Dog Day Afternoon

I caught my first Mets game of the season today. Despite the staggering disappointment of the past three seasons, I was actually excited about heading back to Citi Field. It was a perfect day for baseball — sunny and 75 degrees. I can remember some pretty cold April days at the ballpark, so this was a real treat. Attending my first Mets game each year — something I have done without fail since 1969 — is for me,  the one true sign that spring has arrived. Even if the season goes terribly wrong — as it did in ’09 — it’s still early enough for me to hope. Although what I saw on the field today left me wondering.      

But first, the good stuff. I had heard so much recently about how the Mets actually infused more “Mets” into their new field of dreams in Flushing.   As well received as the stadium was when it opened last year, it was curiously lacking in Mets  history and tradition. After taking much heat, the Mets vowed to correct matters during the off-season. And I will say, they did  a pretty good job of atoning for their historical shortsightedness.

The moment I walked down the stairs from the 7 train I noticed the difference. Large color posters of Mets stars past and present  now adorn the lightposts running parallel to the right and left field sides of the park. The old home run apple from Shea Stadium, which last year was hidden behind the bullpens of Citi Field, is proudly displayed outside the park, surrounded by colorful flower beds and carefully laid stones.

And, oh yes, a panhandling bulldog wearing a David Wright jersey and Mets cap. And fake nose and glasses and a corn cob pipe in his mouth. Put a dollar in the bucket and he gives you his paw or licks your nose. Whoever left the poor pooch there seemed to be in hiding, unless of course the dog set up shop on his own. Regardless, it was a sight both funny and sad but apropos considering how the Mets fortunes have unfolded. Have they really gone to the dogs?     

Rgeradless, it has not clouded their sense of history. Along the concourse, interspersed amongst those bricks that fans buy to have their names immortalized in the cold, hard ground of Queens, were plaques commemorating great moments in Mets history. The VIP entrances along the left field side of the park were renamed for Tom Seaver and Casey Stengel with large, heroic black and white murals of  Tom Terrific and the Old Professor towering over the glass doors of each entrance.

But this was all window dressing compared to what awaited me inside: the Mets Hall of Fame and Museum, accessed through a glass doorway to the right of the magnificent Jackie Robinson Rotunda. It’s exactly what I thought should have been there last April when Citi Field first opened — an homage to Mets history to complement the shrine for Robinson.  The museum is a modest and engaging display of artifacts, photography, memorabilia, and plaques of  Mets Hall of Fame inductees. Everyone from Stengel to Strawberry. One thing that caught my eye was a vintage 1960’s Mr. Met bobblehead — which would make a great addition to my collection.

Up the escalator from the Rotunda, another welcome change — the former Ebbets Club had been renamed the Champions Club.  Good move.  The Brooklyn Dodgers’ beloved old park was welcome inspiration for Citi Field’s appealing exterior, but there was no reason to carry the Ebbets Field nostalgia inside.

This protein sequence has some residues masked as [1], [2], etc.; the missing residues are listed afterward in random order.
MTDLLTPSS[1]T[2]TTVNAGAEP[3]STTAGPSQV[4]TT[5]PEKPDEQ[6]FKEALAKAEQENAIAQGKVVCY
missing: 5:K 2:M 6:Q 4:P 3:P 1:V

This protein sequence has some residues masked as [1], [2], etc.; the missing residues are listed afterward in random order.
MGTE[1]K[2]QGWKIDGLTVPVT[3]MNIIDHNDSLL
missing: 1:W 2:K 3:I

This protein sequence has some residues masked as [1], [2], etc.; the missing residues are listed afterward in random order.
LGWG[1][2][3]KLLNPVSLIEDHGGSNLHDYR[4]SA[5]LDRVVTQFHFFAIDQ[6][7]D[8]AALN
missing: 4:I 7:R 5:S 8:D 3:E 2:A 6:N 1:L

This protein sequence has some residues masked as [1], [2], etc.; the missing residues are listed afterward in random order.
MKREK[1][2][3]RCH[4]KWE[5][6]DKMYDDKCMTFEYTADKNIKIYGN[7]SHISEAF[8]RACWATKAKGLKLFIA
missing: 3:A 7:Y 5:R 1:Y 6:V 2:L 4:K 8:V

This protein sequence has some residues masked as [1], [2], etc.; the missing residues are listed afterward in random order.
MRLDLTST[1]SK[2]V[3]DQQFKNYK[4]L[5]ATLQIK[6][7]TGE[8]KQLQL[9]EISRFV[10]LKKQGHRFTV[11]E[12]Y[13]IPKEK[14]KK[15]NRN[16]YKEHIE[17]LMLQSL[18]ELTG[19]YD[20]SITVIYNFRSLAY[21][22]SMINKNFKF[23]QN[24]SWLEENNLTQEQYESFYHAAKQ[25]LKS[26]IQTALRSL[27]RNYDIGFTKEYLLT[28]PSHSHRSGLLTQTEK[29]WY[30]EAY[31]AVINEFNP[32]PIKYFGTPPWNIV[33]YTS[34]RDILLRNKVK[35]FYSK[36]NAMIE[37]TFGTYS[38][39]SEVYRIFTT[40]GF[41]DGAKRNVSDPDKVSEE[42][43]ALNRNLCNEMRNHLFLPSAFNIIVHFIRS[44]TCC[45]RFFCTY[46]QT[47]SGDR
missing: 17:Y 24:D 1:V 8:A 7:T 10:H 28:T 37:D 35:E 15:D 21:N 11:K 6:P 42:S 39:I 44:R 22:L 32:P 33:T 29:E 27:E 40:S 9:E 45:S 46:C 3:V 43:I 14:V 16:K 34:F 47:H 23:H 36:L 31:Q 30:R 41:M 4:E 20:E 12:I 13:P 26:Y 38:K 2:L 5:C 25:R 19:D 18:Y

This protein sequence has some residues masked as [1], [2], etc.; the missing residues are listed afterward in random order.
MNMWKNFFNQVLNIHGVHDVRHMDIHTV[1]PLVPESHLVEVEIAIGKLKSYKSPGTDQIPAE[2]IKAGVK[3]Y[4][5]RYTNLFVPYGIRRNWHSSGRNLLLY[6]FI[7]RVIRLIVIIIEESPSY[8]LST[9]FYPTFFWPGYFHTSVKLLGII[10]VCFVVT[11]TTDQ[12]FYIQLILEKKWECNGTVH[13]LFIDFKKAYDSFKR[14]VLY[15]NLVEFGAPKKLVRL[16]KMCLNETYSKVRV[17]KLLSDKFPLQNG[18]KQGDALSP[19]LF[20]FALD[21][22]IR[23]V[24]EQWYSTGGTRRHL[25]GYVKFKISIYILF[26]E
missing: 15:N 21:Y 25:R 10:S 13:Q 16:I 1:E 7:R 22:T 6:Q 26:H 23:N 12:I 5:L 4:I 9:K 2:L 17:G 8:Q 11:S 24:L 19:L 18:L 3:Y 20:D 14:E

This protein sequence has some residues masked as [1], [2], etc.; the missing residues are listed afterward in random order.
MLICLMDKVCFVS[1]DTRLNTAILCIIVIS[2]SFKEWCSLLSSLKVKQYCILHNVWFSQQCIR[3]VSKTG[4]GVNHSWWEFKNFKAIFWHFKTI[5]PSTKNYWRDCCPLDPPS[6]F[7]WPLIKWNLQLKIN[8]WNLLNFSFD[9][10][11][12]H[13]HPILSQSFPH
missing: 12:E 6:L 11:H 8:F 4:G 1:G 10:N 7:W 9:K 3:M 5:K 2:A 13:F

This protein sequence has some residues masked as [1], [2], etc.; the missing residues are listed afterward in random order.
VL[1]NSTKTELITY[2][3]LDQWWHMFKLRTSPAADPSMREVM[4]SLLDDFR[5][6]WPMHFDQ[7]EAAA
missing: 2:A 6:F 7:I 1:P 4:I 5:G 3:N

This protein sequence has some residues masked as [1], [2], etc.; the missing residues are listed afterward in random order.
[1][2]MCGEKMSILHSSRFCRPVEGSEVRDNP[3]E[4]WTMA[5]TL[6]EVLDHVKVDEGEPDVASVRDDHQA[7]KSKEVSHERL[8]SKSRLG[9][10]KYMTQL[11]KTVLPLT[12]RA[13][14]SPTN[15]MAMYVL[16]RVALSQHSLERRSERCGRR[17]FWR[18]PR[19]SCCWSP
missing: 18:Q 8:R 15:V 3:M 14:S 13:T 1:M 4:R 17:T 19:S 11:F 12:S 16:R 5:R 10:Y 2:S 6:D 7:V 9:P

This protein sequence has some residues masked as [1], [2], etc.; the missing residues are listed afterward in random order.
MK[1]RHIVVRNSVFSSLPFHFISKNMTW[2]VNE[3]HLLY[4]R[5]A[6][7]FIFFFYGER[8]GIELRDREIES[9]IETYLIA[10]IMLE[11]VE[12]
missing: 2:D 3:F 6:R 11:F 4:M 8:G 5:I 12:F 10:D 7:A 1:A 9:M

It was still about and hour to the first pitch when I made it inside, so I headed to the plaza behind center field for some pregame chow. If nothing else, Citi Field is a paradise for ballpark foodies. The smell of grilled meat and onions is everywhere, thanks largely to the abundance of concessions stands and the warm breeze off Flushing Bay. First stop would be Shake Shack. It’s no stretch to say I looked forward to the new season more for the Shack Burgers than for the Mets. But on this summer like day in April, the mosh pit at the Shack was to be predicted (just as it was at the original Shack in Madison Square Park  yesterday when I sauntered by craving for some grilled meat and buttery bread). And for  second straight day, my impatience and hunger led me elsewhere. Shake Shack would have to wait, maybe for  Wednesday night game in May. So today it was Blue Smoke, lonely and line free but just as tasty. I ordered up something new on the menu: a bologna sandwich. Not your average Oscar Meyer on white bread variety. This was thick, juicy and smoky, and grilled to perfection. I must say it was the first bologna sandwich I ever had in a ballpark, and it was worth waiting 40-plus years for.

What I saw on the field was not. My seats were terrific — down the leftfield line, right along the rail, close enough to converse with the Mets’ new slugger, Jason Bay. But Johan Santana was not so terrific. He got roughed up in the first against Washington, lowlighted by a grand slam from Mets killer Josh Willingham. That was the game right there as the Mets could muster little against ex-mate Livan Hernandez, who deteriorated so quickly last season that the Mets cast him aside before summer’s end.   Now in his second tour of duty with the Nationals, he shut the Mets down for seven innings, ultimately posting a  5-2 victory.

Despite the Mets’ lackluster effort, I left the ballpark feeling satisfied. The weather, the food, the general ambiance of the ballpark and its appealing new features, left me anxious for my next trip to Flushing. That’s something I never got from Shea.

As I headed toward the steps to the 7 train, my little bulldog friend was still attracting curious onlookers. Was he just an amusing oddity or  a portent that the dog days of summer would arrive early and linger long for the Mets?

The former, I hope.

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